Origins: Ford Magic Skyway
Following the success of his attractions at Disneyland, Walt Disney developed four attractions for the 1964-65 New York World’s Fair: Great Moments with Mr. Lincoln, Progressland, “it’s a small world,” and Ford Magic Skyway. The first three listed were so successful that Walt decided to take them back to Disneyland in California as theme park attractions. Ford Magic Skyway has a more complex story. After the Fair ended, Walt brought the Magic Skyway’s dinosaur sequence to Disneyland as the Primeval World Diorama seen on the Santa Fe and Disneyland Railroad. Visitors rode in genuine but motorless Ford automobiles, including the new-to-the-market Ford Mustang. The vehicles that moved through scenes of dinosaurs, cavemen, and a futuristic cityscape. They were propelled by Disney’s new WEDway system, so named because it was inspired by Walt and developed by WED (Walter Elias Disney) Enterprises, the precursor to today’s Imagineering.
Walt was interested in both transportation systems (beginning with his love of trains) and innovation. In an interview for The “E” Ticket magazine, Imagineer John Hench recalled Walt’s admiration for efforts in American industries and research labs. About a year before the World’s Fair, Hench and Walt were visiting a Ford steel plant in Detroit, Michigan. Watching how Ford moved steel around the plant on a track of rollers, as it was turned from an ingot into a roll of sheet metal, Walt wondered aloud about using “that type of conveyor” for people to ride on. Hench noted, “That was the beginning of WEDway…using a wheel in the track itself, instead of a roller against a platen. [Walt] saw flexibility of how that ingot was turned around, carted back and forth, and he could hardly wait to get back and talk to Roger Broggie about it. Roger said: ‘Sure…we’ll just put a platen on the bottom of the vehicle.’ ”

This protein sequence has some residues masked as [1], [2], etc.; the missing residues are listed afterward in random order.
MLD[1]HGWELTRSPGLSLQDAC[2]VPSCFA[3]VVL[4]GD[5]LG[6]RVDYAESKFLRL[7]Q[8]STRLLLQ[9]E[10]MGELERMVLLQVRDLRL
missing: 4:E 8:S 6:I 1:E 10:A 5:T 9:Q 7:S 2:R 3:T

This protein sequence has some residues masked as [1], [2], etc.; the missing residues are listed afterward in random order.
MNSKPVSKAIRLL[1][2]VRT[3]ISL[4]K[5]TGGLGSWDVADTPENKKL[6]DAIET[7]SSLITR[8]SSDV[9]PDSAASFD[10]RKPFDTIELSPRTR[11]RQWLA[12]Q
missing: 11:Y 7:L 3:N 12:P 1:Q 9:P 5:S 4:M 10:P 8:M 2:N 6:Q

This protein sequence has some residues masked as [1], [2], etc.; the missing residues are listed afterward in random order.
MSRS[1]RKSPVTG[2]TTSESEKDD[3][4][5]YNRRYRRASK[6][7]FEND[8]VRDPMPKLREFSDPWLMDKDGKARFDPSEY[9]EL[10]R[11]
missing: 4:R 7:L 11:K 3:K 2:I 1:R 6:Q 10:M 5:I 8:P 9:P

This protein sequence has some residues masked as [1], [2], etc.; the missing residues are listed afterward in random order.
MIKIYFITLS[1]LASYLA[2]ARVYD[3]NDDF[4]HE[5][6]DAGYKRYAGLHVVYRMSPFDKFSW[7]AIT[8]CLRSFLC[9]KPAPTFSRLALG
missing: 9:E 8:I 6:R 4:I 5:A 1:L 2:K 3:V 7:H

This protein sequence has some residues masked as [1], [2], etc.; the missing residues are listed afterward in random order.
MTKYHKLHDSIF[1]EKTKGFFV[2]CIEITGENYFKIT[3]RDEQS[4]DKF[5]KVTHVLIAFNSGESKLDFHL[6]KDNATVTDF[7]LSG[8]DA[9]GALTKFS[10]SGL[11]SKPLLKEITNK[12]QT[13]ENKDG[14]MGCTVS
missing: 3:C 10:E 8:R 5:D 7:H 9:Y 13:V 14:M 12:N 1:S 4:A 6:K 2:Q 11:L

In this system, Walt helped implement rotating wheels spaced evenly along a track that propelled the vehicles forward and through the various scenes. Roger Broggie—along with Bob Gurr, two of Walt’s Imagineers responsible for many of the vehicles used at Disneyland—were instrumental in bringing this system to life. Since the automobiles were genuine, Walt ensured that this attraction would also serve to introduce many people to the Ford Mustang. The success of this ride system excited Walt, who in 1964 was considering an elevated transit system to serve both his planned city of EPCOT as well as the New Tomorrowland makeover that was in development. It premiered on July 2, 1967, as part of Disneyland’s New Tomorrowland in the WEDway PeopleMover. Bob Gurr recalled that Walt himself nicknamed the elevated transit system “PeopleMover,” and the temporary name stuck!